“Christ instituted the sacraments of the new law. There are seven: Baptism, Confirmation (or Chrismation), the Eucharist, Penance, the Anointing of the Sick, Holy Orders and Matrimony. The seven sacraments touch all the stages and all the important moments of Christian life: they give birth and increase, healing and mission to the Christian’s life of faith. There is thus a certain resemblance between the stages of natural life and the stages of the spiritual life.”
–Catechism of the Catholic Church, paragraph 1210
Sacraments of Initiation
The Sacraments of Initiation lay the foundation of Christian life, allowing each Christian full participation in the graces available through Christ’s Church.
“Holy Baptism is the basis of the whole Christian life, the gateway to life in the Spirit (vitae spiritualis ianua), and the door which gives access to the other sacraments. Through Baptism we are freed from sin and reborn as sons of God; we become members of Christ, are incorporated into the Church and made sharers in her mission: ‘Baptism is the sacrament of regeneration through water in the word.'”
–Catechism of the Catholic Church, paragraph 1213
For child baptism, please contact Joey Gutierrez, Pastoral Associate of Evangelization of Catechesis & Evangelization at (830) 379-1796 or firstname.lastname@example.org.
For adult baptism, please contact Joey to inquire about the RCIA (Rite of Christian Initiation of Adults) process.
“…It must be explained to the faithful that the reception of the sacrament of Confirmation is necessary for the completion of baptismal grace. For ‘by the sacrament of Confirmation, [the baptized] are more perfectly bound to the Church and are enriched with a special strength of the Holy Spirit. Hence they are, as true witnesses of Christ, more strictly obliged to spread and defend the faith by word and deed.'”
–Catechism of the Catholic Church, paragraph 1285
For child confirmation: please contact Joey Gutierrez, Pastoral Associate of Evangelization of Catechesis & Evangelization at (830) 379-1796 or email@example.com.
For adult confirmation: please contact Joey to inquire about the RCIA (Rite of Christian Initiation of Adults) process.
The Eucharist is “the source and summit of the Christian life” through which Christ is truly present as his Body and Blood for consumption as bread and wine. Because of the most holy and Divine nature of this Sacrament, proper catechesis (education) and initiation is required before a Catholic Christian may celebrate this Sacrament.
For children’s sacramental preparation for the Eucharist: please contact Joey Gutierrez, Pastoral Associate of Evangelization of Catechesis & Evangelization at (830) 379-1796 or firstname.lastname@example.org.
For adult preparation for the Eucharist: please contact Joey to inquire about the RCIA (Rite of Christian Initiation of Adults) process.
Sacraments of Healing
The Sacraments of Healing allow the recipient to experience graces found through uniting one’s illness to Christ’s Passion and seeking reconciliation for one’s sins with Christ and his Church.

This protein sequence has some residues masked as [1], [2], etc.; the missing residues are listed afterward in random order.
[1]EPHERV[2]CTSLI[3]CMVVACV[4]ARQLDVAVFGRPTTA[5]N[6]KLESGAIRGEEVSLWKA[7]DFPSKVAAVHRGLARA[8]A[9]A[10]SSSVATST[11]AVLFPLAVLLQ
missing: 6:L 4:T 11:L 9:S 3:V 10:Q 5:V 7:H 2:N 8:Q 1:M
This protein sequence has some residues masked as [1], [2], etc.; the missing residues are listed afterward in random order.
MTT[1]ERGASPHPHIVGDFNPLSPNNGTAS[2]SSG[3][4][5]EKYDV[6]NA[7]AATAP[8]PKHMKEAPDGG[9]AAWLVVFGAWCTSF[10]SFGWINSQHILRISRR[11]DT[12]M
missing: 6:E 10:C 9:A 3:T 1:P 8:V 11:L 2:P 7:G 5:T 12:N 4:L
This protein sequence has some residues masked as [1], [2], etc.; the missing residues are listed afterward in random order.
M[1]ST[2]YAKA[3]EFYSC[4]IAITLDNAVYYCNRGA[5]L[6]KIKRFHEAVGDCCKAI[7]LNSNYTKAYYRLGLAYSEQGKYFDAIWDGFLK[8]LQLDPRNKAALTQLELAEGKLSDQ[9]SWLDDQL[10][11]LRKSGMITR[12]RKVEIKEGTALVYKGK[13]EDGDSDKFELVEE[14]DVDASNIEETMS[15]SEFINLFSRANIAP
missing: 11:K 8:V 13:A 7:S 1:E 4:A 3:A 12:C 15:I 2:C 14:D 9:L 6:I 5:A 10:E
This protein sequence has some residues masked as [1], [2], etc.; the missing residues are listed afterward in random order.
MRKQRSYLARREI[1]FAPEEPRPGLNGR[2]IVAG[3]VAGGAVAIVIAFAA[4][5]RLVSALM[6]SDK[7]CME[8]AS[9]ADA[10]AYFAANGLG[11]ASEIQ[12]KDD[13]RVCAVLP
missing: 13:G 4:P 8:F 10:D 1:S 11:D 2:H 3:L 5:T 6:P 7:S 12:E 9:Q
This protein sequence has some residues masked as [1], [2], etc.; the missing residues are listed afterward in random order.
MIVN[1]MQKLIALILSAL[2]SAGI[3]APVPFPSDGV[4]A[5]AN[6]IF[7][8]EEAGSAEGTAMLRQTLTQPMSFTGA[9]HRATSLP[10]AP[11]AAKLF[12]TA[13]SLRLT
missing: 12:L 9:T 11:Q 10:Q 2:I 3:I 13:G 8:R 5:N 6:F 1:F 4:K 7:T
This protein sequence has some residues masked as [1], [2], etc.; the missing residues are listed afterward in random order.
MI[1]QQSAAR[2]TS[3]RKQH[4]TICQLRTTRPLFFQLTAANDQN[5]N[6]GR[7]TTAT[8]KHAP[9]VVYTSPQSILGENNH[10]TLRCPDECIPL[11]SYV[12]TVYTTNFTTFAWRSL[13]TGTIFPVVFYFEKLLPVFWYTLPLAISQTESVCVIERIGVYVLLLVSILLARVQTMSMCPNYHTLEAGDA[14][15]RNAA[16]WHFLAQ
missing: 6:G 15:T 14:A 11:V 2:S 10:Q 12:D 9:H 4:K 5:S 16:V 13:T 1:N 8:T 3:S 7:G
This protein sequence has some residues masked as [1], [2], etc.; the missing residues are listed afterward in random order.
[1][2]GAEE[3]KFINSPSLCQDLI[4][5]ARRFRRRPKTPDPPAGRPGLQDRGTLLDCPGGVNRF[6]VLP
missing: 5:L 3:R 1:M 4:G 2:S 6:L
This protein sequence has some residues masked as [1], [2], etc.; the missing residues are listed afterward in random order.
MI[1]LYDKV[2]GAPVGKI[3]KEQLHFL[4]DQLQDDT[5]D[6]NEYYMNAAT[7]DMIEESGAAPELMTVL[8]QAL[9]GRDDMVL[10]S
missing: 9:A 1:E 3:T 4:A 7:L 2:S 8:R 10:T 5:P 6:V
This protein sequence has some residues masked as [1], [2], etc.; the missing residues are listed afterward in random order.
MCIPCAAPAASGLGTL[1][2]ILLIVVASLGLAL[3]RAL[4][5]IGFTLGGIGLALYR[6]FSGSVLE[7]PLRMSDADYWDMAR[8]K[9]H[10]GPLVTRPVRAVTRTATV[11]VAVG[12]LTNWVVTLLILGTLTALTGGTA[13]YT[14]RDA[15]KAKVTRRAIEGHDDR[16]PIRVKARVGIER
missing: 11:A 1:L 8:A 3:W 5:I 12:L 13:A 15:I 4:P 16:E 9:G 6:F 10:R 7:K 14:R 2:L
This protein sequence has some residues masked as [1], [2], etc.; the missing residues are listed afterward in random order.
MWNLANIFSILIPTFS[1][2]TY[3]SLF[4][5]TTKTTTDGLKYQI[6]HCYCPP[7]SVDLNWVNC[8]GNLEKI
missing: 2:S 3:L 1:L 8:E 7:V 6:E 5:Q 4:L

“‘Those who approach the sacrament of Penance obtain pardon from God’s mercy for the offense committed against him, and are, at the same time, reconciled with the Church which they have wounded by their sins and which by charity, by example, and by prayer labors for their conversion.'”
–Catechism of the Catholic Church, paragraph 1422
The Sacrament of Reconciliation is celebrated every Saturday before the Vigil Mass beginning at 3:15 p.m. Confessional booths are located at the side entrances of the church; typically, the booth on the left-side (Joseph’s side) of the church are used before Mass. You may also request an appointment to celebrate this Sacrament by calling the parish office at (830) 379-1796.
Click here for a Guide to Confession from the Knights of Columbus.
Click here to review Examinations of Conscience from the United States Conference of Catholic Bishops.
“Is anyone among you sick? He should summon the presbyters of the church, and they should pray over him and anoint [him] with oil in the name of the Lord, and the prayer of faith will save the sick person, and the Lord will raise him up. If he has committed any sins, he will be forgiven.”
–James 5:14-15 (NABRE)
Catholics may call upon their priest to receive this Sacrament before surgery, when they fall seriously ill, when their illness worsens, and prior to death in the form known as viaticum (or Last Rite). Please contact our parish office as soon as possible at (830) 379-1796 when you or a loved one needs this Sacrament.
Sacraments of Service & Mission
The Sacraments of Service & Mission allow us to live like Christ: to offer our lives up in service out of charity.
The Sacrament of Matrimony is a covenant which reflects Christ’s covenant with his Church: self-sacrificing for the good of his spouse, ordered towards helping his spouse obtain heaven.
Please contact the parish office at (830) 379-1796 at least six months prior to your intended date to get started on preparations.
Inquiring about an annulment? Please contact the parish office at (830) 379-1796 to start the process and click here to read frequently asked questions about the annulment process from the Archdiocese of San Antonio.
“Holy Orders is the sacrament through which the mission entrusted by Christ to his apostles continues to be exercised in the Church until the end of time: thus it is the sacrament of apostolic ministry. It includes three degrees: episcopate, presbyterate, and diaconate.”